Interview with Barbara Richardson

Managing Director at Square Roots

NHBC is proud to support the house-building industry. Our purpose is to raise standards by championing high-quality homes. NHBC is also invested in the future of this industry and works to understand the innovative ways it is evolving to meet consumer demand. This includes the need not only for more homes but also different types of homes to suit different lifestyles and Individual needs at different life stages. 

We spoke with Barbara Richardson, Managing Director at Square Roots, who take a collaborative approach to partnering with investors to facilitate capital and increase the number of affordable homes, about her career and the future of affordable housing. 

With over 29 years' experience specialising in regeneration and affordable housing Barbara has been the Managing Director of Square Roots since its inception in 2021. 

How did you begin your career in construction?

My entry into the property sector was not planned, I worked as a recruitment consultant initially before moving into insurance. I began as a credit broker, covering the UK and Europe, which offered lots of opportunities to travel and allowed me to cover a wide range of business sectors.  

Sadly, when my mother was diagnosed with cancer, I decided to take two years out of my professional career to spend more time with her. During this period, I took on a role in housing management with a housing association.  

What sparked your interest in affordable housing?

Before the role in housing management, I had no idea what affordable housing was, other than the fact that I had grown up in a council house in East London. It was a revelation in terms of what was required and the opportunities available. I took on the overall management and maintenance responsibilities of three specialist housing projects, along with reporting to local boards in my first role in 1995.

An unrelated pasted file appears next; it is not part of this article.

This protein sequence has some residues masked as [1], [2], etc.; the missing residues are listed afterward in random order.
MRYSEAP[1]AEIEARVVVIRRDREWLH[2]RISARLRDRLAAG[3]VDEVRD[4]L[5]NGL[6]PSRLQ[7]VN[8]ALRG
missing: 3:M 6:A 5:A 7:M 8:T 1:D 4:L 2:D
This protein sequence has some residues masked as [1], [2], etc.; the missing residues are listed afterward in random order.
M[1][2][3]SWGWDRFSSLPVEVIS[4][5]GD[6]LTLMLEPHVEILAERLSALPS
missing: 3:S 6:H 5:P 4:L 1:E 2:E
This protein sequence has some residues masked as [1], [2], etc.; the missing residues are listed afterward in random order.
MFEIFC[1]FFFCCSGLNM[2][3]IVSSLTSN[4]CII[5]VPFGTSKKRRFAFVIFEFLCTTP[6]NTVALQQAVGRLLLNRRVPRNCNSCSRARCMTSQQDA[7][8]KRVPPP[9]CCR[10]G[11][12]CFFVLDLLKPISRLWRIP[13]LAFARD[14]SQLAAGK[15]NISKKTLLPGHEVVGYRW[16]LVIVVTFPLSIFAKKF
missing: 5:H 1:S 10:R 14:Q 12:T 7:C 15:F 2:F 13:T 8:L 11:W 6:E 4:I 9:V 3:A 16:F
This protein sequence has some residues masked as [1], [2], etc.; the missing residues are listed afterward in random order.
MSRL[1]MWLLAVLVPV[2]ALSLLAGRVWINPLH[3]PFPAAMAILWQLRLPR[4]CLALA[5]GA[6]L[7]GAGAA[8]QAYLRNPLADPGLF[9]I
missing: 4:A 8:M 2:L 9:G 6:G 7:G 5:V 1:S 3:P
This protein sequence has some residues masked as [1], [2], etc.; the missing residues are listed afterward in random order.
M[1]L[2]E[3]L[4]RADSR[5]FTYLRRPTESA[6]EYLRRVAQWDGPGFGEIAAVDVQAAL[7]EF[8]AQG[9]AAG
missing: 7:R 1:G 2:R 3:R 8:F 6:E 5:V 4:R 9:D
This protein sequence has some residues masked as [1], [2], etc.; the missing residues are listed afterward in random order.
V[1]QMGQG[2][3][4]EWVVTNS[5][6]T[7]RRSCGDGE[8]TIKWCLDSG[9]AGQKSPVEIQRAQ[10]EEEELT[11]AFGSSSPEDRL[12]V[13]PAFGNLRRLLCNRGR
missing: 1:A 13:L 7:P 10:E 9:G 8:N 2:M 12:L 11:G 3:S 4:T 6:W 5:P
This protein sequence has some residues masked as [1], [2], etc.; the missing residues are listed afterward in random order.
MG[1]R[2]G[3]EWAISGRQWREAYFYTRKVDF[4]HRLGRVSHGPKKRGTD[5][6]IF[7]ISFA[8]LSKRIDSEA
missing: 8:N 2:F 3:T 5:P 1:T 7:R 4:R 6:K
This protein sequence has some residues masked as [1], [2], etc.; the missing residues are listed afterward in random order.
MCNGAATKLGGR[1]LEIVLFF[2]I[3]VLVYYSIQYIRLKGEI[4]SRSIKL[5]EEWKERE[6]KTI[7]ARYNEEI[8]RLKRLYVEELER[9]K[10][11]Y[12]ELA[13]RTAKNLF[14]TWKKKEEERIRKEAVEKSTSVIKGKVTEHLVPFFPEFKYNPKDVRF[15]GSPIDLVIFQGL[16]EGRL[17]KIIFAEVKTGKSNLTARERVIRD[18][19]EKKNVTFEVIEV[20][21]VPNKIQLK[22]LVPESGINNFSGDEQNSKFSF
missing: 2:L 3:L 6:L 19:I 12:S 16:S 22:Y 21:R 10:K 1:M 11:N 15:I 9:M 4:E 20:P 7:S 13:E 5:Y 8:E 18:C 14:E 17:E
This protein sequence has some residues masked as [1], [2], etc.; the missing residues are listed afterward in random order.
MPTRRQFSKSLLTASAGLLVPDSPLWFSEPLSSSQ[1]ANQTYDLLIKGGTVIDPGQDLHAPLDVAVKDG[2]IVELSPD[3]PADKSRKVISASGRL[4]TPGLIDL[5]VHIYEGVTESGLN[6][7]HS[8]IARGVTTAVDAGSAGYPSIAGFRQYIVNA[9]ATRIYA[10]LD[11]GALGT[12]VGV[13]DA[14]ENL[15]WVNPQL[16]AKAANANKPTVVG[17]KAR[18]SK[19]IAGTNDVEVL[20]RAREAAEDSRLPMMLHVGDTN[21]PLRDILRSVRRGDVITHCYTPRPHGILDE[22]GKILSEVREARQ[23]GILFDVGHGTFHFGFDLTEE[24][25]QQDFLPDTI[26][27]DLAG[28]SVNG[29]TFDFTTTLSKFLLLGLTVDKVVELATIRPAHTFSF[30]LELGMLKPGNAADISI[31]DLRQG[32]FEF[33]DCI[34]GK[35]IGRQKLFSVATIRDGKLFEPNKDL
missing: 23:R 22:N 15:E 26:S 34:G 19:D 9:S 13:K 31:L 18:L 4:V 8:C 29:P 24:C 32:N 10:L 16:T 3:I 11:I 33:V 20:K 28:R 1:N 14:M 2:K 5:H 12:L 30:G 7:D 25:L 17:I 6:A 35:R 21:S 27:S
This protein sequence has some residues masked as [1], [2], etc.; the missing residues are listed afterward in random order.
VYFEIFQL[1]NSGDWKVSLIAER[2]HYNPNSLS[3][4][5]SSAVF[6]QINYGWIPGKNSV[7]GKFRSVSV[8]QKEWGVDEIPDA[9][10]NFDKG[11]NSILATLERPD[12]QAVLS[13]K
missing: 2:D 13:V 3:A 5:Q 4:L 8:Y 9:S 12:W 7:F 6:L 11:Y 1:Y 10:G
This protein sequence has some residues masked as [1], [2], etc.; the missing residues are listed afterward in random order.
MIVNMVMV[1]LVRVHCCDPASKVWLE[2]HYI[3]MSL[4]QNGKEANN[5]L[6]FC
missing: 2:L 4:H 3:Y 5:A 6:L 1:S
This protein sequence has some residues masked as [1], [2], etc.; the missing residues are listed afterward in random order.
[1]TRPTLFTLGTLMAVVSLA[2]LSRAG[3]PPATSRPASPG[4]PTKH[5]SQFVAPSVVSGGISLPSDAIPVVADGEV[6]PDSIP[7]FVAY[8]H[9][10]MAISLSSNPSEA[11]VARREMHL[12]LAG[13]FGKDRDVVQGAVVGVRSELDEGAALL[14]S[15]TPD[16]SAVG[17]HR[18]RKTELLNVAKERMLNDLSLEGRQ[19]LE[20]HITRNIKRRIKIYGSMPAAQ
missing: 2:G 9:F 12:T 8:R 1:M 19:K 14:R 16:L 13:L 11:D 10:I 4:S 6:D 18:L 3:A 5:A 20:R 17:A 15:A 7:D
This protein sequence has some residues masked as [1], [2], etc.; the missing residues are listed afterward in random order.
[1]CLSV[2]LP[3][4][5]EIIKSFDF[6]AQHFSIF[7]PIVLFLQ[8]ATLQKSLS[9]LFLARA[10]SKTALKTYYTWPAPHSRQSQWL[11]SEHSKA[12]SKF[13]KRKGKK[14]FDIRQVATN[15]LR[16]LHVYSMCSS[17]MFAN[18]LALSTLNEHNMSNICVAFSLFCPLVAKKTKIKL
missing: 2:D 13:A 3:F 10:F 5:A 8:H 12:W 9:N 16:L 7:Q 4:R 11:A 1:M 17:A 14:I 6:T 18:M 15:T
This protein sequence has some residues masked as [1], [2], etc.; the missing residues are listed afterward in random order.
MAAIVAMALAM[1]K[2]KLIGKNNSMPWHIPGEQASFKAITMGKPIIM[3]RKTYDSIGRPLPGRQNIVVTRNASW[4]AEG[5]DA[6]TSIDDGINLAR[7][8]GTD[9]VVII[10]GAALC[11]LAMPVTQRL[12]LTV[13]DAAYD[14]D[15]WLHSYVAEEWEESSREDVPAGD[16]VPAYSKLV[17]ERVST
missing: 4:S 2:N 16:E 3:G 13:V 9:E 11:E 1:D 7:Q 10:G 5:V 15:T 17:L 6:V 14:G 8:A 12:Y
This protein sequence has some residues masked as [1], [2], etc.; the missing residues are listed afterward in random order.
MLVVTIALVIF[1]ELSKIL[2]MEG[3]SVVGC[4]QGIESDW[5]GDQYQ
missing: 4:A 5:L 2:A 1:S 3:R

A few years later I attended a conference and met with a senior manager at NHBC who was looking to create a team able to expand the NHBC building warranty provision, specifically to the affordable housing sector. Working at NHBC for four years was the catalyst for my career in the property and house building sector, but my passion has always been affordable housing because everyone deserves a good quality, safe and secure home.  

After this I gained a Regional Development Manager role with Thames Valley Housing based in Twickenham, now MTVHA. I then went on to hold executive director level roles in development with two other registered providers, Orbit, and Yarlington (now Abri) and worked at executive director level at Berkeley First, part of Berkeley Group, and Savills during which time I qualified as a chartered surveyor in planning and development, again specialising in mixed use, mixed tenure regeneration projects. I have also had the pleasure of working alongside three local authorities to help establish local authority trading companies, to release public sector land to increase the supply of housing both private and affordable, one as a board member for Medway and the other two as Managing Director for London Borough of Hounslow and Royal Borough of Windsor and Maidenhead. 

What is the most important lesson you have learned during your career? 

I think one of the most important things I’ve learned is that things will always change and there will always be challenges to deal with. But it’s not the challenges that are important, it’s how you handle them, how you support your team through them and collectively learn from them that matters.  

What has been your experiences of being a woman in a male dominated industry?

It has been difficult at times, but it’s much easier now, and it is far more common to have women in senior roles in both property development and construction.  

It used to be more challenging to get on the interview short list for senior roles, even with the relevant knowledge and experience, but this has changed dramatically over the last few years. I’m delighted to see so many successful women in senior roles as it shows that the sector is becoming more inclusive; it is also essential to have role models to help inspire the next generation and encourage new talent into this industry.  

What advice would you give to someone looking to pursue a career in this sector?

I would recommend being flexible and open minded as you never know where a career opportunity might lead you. But it is also important to work hard and demonstrate what you can do; I think many people limit themselves or perhaps think they are not capable, but you can always learn new skills if you are willing to put yourself out there and try new things.  

What do you think the future holds for the affordable housing sector?

In a way, I think the future of affordable housing will be much like the future of the construction sector. We will inevitably face challenges, transformation, and the need for evolution and as an industry we must embrace all of these to improve service levels and meet the growing demand for housing across the UK. 

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